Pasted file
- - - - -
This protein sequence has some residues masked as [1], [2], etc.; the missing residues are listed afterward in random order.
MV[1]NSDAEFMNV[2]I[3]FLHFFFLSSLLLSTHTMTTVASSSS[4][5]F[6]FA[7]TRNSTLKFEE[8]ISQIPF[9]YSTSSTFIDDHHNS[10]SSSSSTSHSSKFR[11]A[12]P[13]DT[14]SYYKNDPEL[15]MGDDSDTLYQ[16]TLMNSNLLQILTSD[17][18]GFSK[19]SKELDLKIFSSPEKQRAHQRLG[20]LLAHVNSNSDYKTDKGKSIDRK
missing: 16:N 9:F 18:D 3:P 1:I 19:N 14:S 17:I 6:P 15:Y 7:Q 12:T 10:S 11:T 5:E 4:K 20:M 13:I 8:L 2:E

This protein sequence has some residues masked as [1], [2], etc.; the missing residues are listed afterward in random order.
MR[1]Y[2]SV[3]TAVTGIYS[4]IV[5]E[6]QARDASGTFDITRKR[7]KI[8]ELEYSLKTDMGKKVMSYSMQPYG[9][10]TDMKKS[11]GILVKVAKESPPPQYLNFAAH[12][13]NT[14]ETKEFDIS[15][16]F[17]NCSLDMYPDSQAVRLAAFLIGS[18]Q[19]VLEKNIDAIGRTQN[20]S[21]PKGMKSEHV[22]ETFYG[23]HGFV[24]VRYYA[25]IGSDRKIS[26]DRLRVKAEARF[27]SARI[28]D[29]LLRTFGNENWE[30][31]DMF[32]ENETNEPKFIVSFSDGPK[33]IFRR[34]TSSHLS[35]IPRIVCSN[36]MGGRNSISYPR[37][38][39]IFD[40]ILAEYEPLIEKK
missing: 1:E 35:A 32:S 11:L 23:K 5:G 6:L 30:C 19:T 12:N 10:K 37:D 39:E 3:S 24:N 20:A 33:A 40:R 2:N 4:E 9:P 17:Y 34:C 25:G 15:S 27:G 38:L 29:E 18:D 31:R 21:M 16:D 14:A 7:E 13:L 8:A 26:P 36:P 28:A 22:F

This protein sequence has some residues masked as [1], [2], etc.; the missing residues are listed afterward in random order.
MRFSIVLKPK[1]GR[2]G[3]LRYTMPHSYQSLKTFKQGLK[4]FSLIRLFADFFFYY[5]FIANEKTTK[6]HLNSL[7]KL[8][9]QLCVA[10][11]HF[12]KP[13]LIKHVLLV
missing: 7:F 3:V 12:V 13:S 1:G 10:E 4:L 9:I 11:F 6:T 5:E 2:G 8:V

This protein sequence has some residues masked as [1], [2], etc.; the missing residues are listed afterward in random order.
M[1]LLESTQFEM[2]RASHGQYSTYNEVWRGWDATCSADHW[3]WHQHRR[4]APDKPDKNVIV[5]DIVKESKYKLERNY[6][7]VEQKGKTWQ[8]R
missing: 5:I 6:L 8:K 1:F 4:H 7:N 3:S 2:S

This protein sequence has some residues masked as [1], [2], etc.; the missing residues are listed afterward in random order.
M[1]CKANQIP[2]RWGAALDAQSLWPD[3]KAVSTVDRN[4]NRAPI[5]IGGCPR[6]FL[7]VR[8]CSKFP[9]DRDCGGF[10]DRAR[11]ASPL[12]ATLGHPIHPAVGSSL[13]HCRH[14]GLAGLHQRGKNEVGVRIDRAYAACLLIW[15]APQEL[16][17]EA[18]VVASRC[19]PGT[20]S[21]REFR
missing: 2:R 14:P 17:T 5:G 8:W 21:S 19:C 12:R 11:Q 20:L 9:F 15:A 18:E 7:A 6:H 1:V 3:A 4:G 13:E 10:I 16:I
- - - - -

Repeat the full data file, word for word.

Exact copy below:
This protein sequence has some residues masked as [1], [2], etc.; the missing residues are listed afterward in random order.
MV[1]NSDAEFMNV[2]I[3]FLHFFFLSSLLLSTHTMTTVASSSS[4][5]F[6]FA[7]TRNSTLKFEE[8]ISQIPF[9]YSTSSTFIDDHHNS[10]SSSSSTSHSSKFR[11]A[12]P[13]DT[14]SYYKNDPEL[15]MGDDSDTLYQ[16]TLMNSNLLQILTSD[17][18]GFSK[19]SKELDLKIFSSPEKQRAHQRLG[20]LLAHVNSNSDYKTDKGKSIDRK
missing: 16:N 9:F 18:D 3:P 1:I 19:N 14:S 17:I 6:P 15:Y 7:Q 12:T 10:S 11:T 5:E 4:K 20:M 13:I 8:L 2:E

This protein sequence has some residues masked as [1], [2], etc.; the missing residues are listed afterward in random order.
MR[1]Y[2]SV[3]TAVTGIYS[4]IV[5]E[6]QARDASGTFDITRKR[7]KI[8]ELEYSLKTDMGKKVMSYSMQPYG[9][10]TDMKKS[11]GILVKVAKESPPPQYLNFAAH[12][13]NT[14]ETKEFDIS[15][16]F[17]NCSLDMYPDSQAVRLAAFLIGS[18]Q[19]VLEKNIDAIGRTQN[20]S[21]PKGMKSEHV[22]ETFYG[23]HGFV[24]VRYYA[25]IGSDRKIS[26]DRLRVKAEARF[27]SARI[28]D[29]LLRTFGNENWE[30][31]DMF[32]ENETNEPKFIVSFSDGPK[33]IFRR[34]TSSHLS[35]IPRIVCSN[36]MGGRNSISYPR[37][38][39]IFD[40]ILAEYEPLIEKK
missing: 1:E 35:A 32:S 11:L 23:K 5:G 6:L 30:C 19:T 12:N 10:K 37:D 39:E 3:S 24:N 20:A 33:A 40:R 2:N 4:E 9:P 17:Y 34:C 25:G 15:S 27:G 38:L 29:E 18:D 31:R 21:M 16:D 14:A 7:E 13:L 8:A 26:P 36:P 28:A 22:F

This protein sequence has some residues masked as [1], [2], etc.; the missing residues are listed afterward in random order.
MRFSIVLKPK[1]GR[2]G[3]LRYTMPHSYQSLKTFKQGLK[4]FSLIRLFADFFFYY[5]FIANEKTTK[6]HLNSL[7]KL[8][9]QLCVA[10][11]HF[12]KP[13]LIKHVLLV
missing: 7:F 3:V 12:V 13:S 1:G 10:E 4:L 9:I 11:F 6:T 5:E 2:G 8:V

This protein sequence has some residues masked as [1], [2], etc.; the missing residues are listed afterward in random order.
M[1]LLESTQFEM[2]RASHGQYSTYNEVWRGWDATCSADHW[3]WHQHRR[4]APDKPDKNVIV[5]DIVKESKYKLERNY[6][7]VEQKGKTWQ[8]R
missing: 5:I 6:L 8:K 1:F 4:H 7:N 3:S 2:S

This protein sequence has some residues masked as [1], [2], etc.; the missing residues are listed afterward in random order.
M[1]CKANQIP[2]RWGAALDAQSLWPD[3]KAVSTVDRN[4]NRAPI[5]IGGCPR[6]FL[7]VR[8]CSKFP[9]DRDCGGF[10]DRAR[11]ASPL[12]ATLGHPIHPAVGSSL[13]HCRH[14]GLAGLHQRGKNEVGVRIDRAYAACLLIW[15]APQEL[16][17]EA[18]VVASRC[19]PGT[20]S[21]REFR
missing: 2:R 14:P 17:T 5:G 8:W 21:S 19:C 12:R 11:Q 20:L 9:F 15:A 18:E 7:A 6:H 1:V 3:A 4:G 13:E 10:I 16:I